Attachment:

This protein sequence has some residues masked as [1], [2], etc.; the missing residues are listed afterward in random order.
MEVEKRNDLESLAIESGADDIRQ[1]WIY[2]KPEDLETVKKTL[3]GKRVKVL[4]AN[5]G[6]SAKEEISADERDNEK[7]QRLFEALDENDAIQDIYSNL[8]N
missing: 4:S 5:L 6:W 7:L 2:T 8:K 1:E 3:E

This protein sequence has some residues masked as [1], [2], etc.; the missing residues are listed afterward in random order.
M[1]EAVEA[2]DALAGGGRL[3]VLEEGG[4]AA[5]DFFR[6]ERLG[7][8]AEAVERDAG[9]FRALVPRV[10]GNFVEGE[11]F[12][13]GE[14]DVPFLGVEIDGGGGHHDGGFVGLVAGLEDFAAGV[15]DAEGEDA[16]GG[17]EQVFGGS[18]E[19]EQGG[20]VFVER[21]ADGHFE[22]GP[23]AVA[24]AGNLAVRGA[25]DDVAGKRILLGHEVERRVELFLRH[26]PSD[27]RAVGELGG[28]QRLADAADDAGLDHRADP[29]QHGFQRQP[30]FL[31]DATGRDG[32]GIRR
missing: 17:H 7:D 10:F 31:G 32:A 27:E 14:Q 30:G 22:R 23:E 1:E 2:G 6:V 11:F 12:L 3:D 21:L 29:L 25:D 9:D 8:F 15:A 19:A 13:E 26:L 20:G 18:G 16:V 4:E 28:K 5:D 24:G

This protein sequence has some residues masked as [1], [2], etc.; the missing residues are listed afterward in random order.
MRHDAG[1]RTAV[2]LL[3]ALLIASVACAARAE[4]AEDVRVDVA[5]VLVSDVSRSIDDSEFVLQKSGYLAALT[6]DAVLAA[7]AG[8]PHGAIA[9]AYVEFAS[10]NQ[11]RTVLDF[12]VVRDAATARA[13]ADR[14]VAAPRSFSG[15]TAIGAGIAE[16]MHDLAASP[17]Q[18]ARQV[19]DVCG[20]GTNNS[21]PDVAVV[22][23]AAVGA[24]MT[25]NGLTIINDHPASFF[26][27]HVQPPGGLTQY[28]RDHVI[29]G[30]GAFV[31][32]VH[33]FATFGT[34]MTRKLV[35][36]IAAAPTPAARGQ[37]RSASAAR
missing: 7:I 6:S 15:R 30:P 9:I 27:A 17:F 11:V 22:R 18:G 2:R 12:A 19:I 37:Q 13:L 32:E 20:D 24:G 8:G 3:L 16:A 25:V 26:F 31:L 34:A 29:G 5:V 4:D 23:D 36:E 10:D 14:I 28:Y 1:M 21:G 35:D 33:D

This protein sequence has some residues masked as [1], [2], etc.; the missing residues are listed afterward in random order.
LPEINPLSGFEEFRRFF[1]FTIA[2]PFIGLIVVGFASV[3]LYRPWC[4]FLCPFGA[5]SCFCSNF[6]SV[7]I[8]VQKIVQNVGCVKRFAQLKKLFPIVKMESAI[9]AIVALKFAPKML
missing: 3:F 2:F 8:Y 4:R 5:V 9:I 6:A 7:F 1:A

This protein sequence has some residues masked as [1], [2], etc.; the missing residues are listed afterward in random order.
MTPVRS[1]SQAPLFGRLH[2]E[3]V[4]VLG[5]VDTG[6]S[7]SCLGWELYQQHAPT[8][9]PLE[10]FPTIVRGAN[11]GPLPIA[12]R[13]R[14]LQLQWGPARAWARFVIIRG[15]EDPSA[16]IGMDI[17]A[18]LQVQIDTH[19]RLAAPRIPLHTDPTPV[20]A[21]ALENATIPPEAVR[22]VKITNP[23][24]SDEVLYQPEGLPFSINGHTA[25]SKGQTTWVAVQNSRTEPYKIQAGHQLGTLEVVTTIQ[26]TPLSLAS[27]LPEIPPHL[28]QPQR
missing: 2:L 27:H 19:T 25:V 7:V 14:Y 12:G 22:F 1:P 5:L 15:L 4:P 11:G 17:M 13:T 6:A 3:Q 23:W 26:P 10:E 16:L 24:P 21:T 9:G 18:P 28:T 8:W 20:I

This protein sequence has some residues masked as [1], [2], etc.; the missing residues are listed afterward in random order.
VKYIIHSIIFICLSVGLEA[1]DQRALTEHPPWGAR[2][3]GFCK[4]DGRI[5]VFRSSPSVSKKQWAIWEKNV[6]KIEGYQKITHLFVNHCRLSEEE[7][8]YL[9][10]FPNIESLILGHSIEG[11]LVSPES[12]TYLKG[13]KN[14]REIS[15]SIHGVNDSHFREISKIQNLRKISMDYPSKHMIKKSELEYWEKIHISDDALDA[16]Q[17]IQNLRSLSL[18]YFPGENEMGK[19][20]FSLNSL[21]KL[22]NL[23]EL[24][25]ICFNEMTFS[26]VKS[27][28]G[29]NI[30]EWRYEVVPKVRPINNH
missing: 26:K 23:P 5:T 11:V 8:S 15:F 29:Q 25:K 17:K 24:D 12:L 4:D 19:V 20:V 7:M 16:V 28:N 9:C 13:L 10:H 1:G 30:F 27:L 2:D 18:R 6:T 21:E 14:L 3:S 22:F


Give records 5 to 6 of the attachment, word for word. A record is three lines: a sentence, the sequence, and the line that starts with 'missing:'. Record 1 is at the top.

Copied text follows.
This protein sequence has some residues masked as [1], [2], etc.; the missing residues are listed afterward in random order.
MTPVRS[1]SQAPLFGRLH[2]E[3]V[4]VLG[5]VDTG[6]S[7]SCLGWELYQQHAPT[8][9]PLE[10]FPTIVRGAN[11]GPLPIA[12]R[13]R[14]LQLQWGPARAWARFVIIRG[15]EDPSA[16]IGMDI[17]A[18]LQVQIDTH[19]RLAAPRIPLHTDPTPV[20]A[21]ALENATIPPEAVR[22]VKITNP[23][24]SDEVLYQPEGLPFSINGHTA[25]SKGQTTWVAVQNSRTEPYKIQAGHQLGTLEVVTTIQ[26]TPLSLAS[27]LPEIPPHL[28]QPQR
missing: 2:L 27:H 19:T 25:V 7:V 14:Y 12:G 22:F 1:P 5:L 15:L 4:P 11:G 17:M 13:T 6:A 3:Q 23:W 26:P 10:E 16:L 24:P 21:T 9:G 18:P 28:T 8:W 20:I

This protein sequence has some residues masked as [1], [2], etc.; the missing residues are listed afterward in random order.
VKYIIHSIIFICLSVGLEA[1]DQRALTEHPPWGAR[2][3]GFCK[4]DGRI[5]VFRSSPSVSKKQWAIWEKNV[6]KIEGYQKITHLFVNHCRLSEEE[7][8]YL[9][10]FPNIESLILGHSIEG[11]LVSPES[12]TYLKG[13]KN[14]REIS[15]SIHGVNDSHFREISKIQNLRKISMDYPSKHMIKKSELEYWEKIHISDDALDA[16]Q[17]IQNLRSLSL[18]YFPGENEMGK[19][20]FSLNSL[21]KL[22]NL[23]EL[24][25]ICFNEMTFS[26]VKS[27][28]G[29]NI[30]EWRYEVVPKVRPINNH
missing: 26:K 23:P 5:T 11:V 8:S 15:F 29:Q 25:K 17:K 24:D 12:L 4:D 19:V 20:V 7:M 16:V 28:N 9:C 13:L 10:H 1:G 30:F 27:L 2:D 18:R 6:T 21:E 14:L 3:S 22:F